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10 Best Herbs for Female Hormone Balance

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herbs-womanReduced sexual desire, a lack of energy, hormonal imbalance… all problems that can cause a great deal of stress for women. Of course, environmental toxins and hormone disrupting chemicals (like BPA) only make the situation worse. Fortunately, women of any age can take nutritional steps to naturally balance hormone levels. Here are, in no particular order, the 10 best herbs for female hormone balance.

1. Ashwagandha
A mainstay of Ayurveda, ashwagandha has been shown to reduce the stress hormones (ie., cortisol) which disrupt endocrine function and prompt premature aging. Ashwagandha stimulates blood flow to a woman’s reproductive organs to increase arousal and sensitivity, making it a popular choice for women who wish to regain their sex drive and satisfaction. Women experiencing menopause also report that ashwagandha helps to produce positive effects on hot flashes, anxiety, and depression. [1]

2. Avena Sativa
Generations of women swear by avena sativa — or oats, being its common name — as a libido enhancer, alleviator of menstrual cramps, and general aphrodisiac. It is believed to increase blood flow and stimulate the central nervous system, encouraging the physical and emotional desire for sex. Researchers also believe avena sativa frees bound testosterone, an essential hormone for sexual desire in both genders.
3. Catuaba bark
The Tupi Indians of Brazil discovered and celebrated the many health benefits of Catuaba, particularly its effect as a libido enhancer. According to Brazilian research, the bark contains yohimbine, a known aphrodisiac and powerful stimulant. It stimulates the central nervous system, thereby providing energy and a more positive mood. [2]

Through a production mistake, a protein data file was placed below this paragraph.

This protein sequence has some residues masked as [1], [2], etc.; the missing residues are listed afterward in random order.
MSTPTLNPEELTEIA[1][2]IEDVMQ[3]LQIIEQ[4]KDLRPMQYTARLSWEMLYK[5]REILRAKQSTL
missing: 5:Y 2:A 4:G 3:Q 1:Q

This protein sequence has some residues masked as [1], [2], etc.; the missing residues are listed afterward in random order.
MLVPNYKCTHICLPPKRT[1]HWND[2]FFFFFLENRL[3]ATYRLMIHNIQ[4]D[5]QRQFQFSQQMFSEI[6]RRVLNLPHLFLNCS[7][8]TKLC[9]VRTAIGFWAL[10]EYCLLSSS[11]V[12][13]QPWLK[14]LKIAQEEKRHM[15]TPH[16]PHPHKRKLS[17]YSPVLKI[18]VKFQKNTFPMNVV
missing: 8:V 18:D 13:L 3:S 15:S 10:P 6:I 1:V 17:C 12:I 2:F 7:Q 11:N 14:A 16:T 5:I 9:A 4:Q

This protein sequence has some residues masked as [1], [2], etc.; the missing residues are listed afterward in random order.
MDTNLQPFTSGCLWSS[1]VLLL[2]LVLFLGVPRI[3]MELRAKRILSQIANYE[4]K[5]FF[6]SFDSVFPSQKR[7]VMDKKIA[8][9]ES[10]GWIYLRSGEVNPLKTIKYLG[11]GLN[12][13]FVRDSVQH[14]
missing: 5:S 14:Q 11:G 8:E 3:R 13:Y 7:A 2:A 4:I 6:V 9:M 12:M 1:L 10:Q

4. Epimedium
Commonly known as Horny Goat Weed, many women take epimedium for its incredible menopause-relieving effects. [3] Alkaloids and plant sterols, especially icariin, act similarly to testosterone and have been found more effective than many current drug therapies, but without the side effects. Like other hormone-balancing herbs, it also encourages blood flow to a woman’s reproductive organs.

5. Maca (root)
Also known as Peruvian Ginseng, the indigenous people of the Andes have used Maca root to approach infertility, sexual dysfunction, hot flashes, sleep disruptions, and even night sweats associated with menopause. [4] It’s also a commonly-used aphrodisiac and libido stimulant. This shouldn’t be a surprise as it’s loaded with phytonutrients and zinc, an element essential for supporting sexual-related hormones. Women who have used maca root report greater sexual desire and more satisfying sex. [5]

6. Muira puama
European explorers brought this little herbal gem, termed “potency wood,” back from the New World. It is known to calm nerves and relieve anxiety, and it is also said to increase blood flow to the pelvic area. Women who use muira puama report greater sexual desire, more satisfying intercourse, and more intense orgasms. [6]

7. Shilajit
Prized by both traditional Indian and Chinese medicines, the Chinese consider it a Jing tonic, or a tonic which aids physical energy and sexual drive. It’s formed from organic compressed plant material from the Himalayas. The compound is then concentrated and purified to create a high-potency extract. Packed with nutrients, amino acids, and antioxidants, its fulvic acid passes easily across the intestinal barrier which expedites antioxidant availability. It also promotes vitality by stimulating cellular ATP production. [7] Shilajit is also known to alleviate anxiety, lift mood, and stimulate overall health. [8]

8. Suma